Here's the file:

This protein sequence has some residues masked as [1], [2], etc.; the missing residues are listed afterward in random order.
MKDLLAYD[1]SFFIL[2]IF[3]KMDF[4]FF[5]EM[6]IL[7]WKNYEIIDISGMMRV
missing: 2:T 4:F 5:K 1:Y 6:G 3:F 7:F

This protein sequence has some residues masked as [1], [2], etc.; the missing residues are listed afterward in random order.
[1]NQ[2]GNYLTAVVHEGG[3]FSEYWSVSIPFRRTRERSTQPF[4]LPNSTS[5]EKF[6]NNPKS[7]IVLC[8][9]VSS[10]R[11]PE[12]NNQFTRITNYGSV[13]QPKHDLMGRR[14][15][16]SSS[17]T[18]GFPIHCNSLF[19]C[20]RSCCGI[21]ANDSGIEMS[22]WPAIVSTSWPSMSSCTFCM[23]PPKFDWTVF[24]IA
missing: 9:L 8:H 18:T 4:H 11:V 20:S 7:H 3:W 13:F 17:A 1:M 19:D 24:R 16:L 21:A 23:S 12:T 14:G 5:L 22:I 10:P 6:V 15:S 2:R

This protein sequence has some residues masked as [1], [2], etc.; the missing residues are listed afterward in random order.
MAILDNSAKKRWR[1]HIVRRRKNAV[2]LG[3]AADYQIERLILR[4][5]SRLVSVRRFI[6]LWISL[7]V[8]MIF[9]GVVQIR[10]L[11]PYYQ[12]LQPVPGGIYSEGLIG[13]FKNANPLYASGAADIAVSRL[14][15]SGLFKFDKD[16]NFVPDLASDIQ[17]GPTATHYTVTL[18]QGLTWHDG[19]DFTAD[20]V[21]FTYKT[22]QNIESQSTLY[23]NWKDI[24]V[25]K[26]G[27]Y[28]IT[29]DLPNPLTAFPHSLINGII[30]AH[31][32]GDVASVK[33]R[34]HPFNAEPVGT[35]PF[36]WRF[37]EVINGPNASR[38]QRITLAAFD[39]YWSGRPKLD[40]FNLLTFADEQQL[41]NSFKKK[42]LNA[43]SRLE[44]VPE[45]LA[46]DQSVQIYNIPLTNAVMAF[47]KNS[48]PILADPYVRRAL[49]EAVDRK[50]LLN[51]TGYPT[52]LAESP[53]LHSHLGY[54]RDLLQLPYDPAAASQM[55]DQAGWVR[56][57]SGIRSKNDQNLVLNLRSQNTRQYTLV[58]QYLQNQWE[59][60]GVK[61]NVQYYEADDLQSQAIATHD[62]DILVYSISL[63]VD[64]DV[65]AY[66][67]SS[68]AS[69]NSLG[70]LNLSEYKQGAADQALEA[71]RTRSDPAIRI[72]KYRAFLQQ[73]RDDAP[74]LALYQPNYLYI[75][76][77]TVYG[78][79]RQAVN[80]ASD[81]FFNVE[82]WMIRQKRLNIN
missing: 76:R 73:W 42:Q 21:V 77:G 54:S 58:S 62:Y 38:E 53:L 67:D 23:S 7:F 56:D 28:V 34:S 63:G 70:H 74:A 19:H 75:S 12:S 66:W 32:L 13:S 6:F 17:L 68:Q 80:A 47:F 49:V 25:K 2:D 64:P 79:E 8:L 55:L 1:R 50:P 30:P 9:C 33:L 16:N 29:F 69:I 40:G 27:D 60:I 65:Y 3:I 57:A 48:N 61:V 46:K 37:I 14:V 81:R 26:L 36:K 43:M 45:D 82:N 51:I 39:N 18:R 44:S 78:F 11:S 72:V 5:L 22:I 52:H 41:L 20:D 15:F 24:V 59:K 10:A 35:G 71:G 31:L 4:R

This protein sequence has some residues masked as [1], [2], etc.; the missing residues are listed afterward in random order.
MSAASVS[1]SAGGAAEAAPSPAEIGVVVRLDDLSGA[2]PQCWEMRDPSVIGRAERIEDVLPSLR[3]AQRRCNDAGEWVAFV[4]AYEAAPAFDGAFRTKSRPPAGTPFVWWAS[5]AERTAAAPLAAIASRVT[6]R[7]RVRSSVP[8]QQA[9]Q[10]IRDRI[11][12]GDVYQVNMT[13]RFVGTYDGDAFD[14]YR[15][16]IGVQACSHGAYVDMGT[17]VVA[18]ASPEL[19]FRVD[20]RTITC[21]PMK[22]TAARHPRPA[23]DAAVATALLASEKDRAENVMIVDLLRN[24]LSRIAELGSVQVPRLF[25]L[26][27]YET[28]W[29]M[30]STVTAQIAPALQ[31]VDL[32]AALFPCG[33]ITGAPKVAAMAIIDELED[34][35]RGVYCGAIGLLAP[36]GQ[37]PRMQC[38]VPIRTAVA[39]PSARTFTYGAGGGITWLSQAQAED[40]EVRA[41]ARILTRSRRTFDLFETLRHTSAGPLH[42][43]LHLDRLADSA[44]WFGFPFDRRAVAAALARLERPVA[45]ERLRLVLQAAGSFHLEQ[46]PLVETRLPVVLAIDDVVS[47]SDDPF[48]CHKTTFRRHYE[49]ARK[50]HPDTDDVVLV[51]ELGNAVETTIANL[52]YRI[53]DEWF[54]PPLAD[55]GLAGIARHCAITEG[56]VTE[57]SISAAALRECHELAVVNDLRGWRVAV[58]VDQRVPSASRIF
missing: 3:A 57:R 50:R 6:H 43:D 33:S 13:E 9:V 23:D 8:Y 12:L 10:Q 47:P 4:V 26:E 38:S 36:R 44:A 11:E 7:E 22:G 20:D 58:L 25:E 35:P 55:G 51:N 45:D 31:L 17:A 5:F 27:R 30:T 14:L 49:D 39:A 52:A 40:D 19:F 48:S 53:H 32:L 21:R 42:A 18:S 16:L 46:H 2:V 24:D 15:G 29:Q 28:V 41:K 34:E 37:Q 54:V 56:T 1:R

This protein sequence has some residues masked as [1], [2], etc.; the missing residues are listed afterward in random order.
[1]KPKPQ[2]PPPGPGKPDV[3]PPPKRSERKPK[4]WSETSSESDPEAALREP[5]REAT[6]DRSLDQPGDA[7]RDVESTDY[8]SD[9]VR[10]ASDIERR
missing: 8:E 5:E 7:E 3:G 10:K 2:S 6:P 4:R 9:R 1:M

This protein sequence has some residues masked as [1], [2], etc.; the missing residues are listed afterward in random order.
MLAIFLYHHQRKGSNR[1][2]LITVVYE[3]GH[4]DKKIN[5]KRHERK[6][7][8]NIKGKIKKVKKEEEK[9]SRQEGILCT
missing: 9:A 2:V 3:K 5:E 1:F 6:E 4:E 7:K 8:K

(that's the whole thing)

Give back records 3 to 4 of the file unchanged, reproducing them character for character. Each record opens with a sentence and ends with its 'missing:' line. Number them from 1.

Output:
This protein sequence has some residues masked as [1], [2], etc.; the missing residues are listed afterward in random order.
MAILDNSAKKRWR[1]HIVRRRKNAV[2]LG[3]AADYQIERLILR[4][5]SRLVSVRRFI[6]LWISL[7]V[8]MIF[9]GVVQIR[10]L[11]PYYQ[12]LQPVPGGIYSEGLIG[13]FKNANPLYASGAADIAVSRL[14][15]SGLFKFDKD[16]NFVPDLASDIQ[17]GPTATHYTVTL[18]QGLTWHDG[19]DFTAD[20]V[21]FTYKT[22]QNIESQSTLY[23]NWKDI[24]V[25]K[26]G[27]Y[28]IT[29]DLPNPLTAFPHSLINGII[30]AH[31][32]GDVASVK[33]R[34]HPFNAEPVGT[35]PF[36]WRF[37]EVINGPNASR[38]QRITLAAFD[39]YWSGRPKLD[40]FNLLTFADEQQL[41]NSFKKK[42]LNA[43]SRLE[44]VPE[45]LA[46]DQSVQIYNIPLTNAVMAF[47]KNS[48]PILADPYVRRAL[49]EAVDRK[50]LLN[51]TGYPT[52]LAESP[53]LHSHLGY[54]RDLLQLPYDPAAASQM[55]DQAGWVR[56][57]SGIRSKNDQNLVLNLRSQNTRQYTLV[58]QYLQNQWE[59][60]GVK[61]NVQYYEADDLQSQAIATHD[62]DILVYSISL[63]VD[64]DV[65]AY[66][67]SS[68]AS[69]NSLG[70]LNLSEYKQGAADQALEA[71]RTRSDPAIRI[72]KYRAFLQQ[73]RDDAP[74]LALYQPNYLYI[75][76][77]TVYG[78][79]RQAVN[80]ASD[81]FFNVE[82]WMIRQKRLNIN
missing: 76:R 73:W 42:Q 21:V 77:G 54:S 58:S 62:Y 38:E 53:L 67:D 23:S 7:F 56:D 28:V 34:S 63:G 70:H 74:A 19:H 75:S 12:S 66:W 32:L 13:S 6:F 17:L 68:Q 80:A 47:F 49:V 25:K 2:D 64:P 79:E 8:L 55:L 1:R 50:P 30:P 9:C 33:L 16:N 29:F 69:I 40:G 27:D 60:I 65:Y 3:I 57:A 48:N 61:V 46:K 37:I 14:V 81:R 26:L 36:K 43:M 45:D 82:N 51:I 39:N 18:R 44:S 78:F 11:S 72:V 5:L 22:I 52:H 41:L 20:D 15:F 24:V 59:K 10:A 35:G 71:G 31:L 4:R

This protein sequence has some residues masked as [1], [2], etc.; the missing residues are listed afterward in random order.
MSAASVS[1]SAGGAAEAAPSPAEIGVVVRLDDLSGA[2]PQCWEMRDPSVIGRAERIEDVLPSLR[3]AQRRCNDAGEWVAFV[4]AYEAAPAFDGAFRTKSRPPAGTPFVWWAS[5]AERTAAAPLAAIASRVT[6]R[7]RVRSSVP[8]QQA[9]Q[10]IRDRI[11][12]GDVYQVNMT[13]RFVGTYDGDAFD[14]YR[15][16]IGVQACSHGAYVDMGT[17]VVA[18]ASPEL[19]FRVD[20]RTITC[21]PMK[22]TAARHPRPA[23]DAAVATALLASEKDRAENVMIVDLLRN[24]LSRIAELGSVQVPRLF[25]L[26][27]YET[28]W[29]M[30]STVTAQIAPALQ[31]VDL[32]AALFPCG[33]ITGAPKVAAMAIIDELED[34][35]RGVYCGAIGLLAP[36]GQ[37]PRMQC[38]VPIRTAVA[39]PSARTFTYGAGGGITWLSQAQAED[40]EVRA[41]ARILTRSRRTFDLFETLRHTSAGPLH[42][43]LHLDRLADSA[44]WFGFPFDRRAVAAALARLERPVA[45]ERLRLVLQAAGSFHLEQ[46]PLVETRLPVVLAIDDVVS[47]SDDPF[48]CHKTTFRRHYE[49]ARK[50]HPDTDDVVLV[51]ELGNAVETTIANL[52]YRI[53]DEWF[54]PPLAD[55]GLAGIARHCAITEG[56]VTE[57]SISAAALRECHELAVVNDLRGWRVAV[58]VDQRVPSASRIF
missing: 3:A 57:R 50:R 6:H 43:D 33:S 13:E 9:V 23:D 8:Y 12:L 10:Q 47:P 4:V 26:E 38:S 36:R 44:A 11:E 7:E 22:G 20:D 58:L 25:E 35:P 55:G 51:N 45:D 31:L 17:A 5:F 27:R 30:T 14:L 49:D 39:A 52:A 40:D 19:F 48:S 53:H 32:L 21:R 42:A 18:S 16:L 46:H 2:V 24:D 15:G 29:Q 28:V 41:K 34:E 37:Q 54:V 56:T 1:R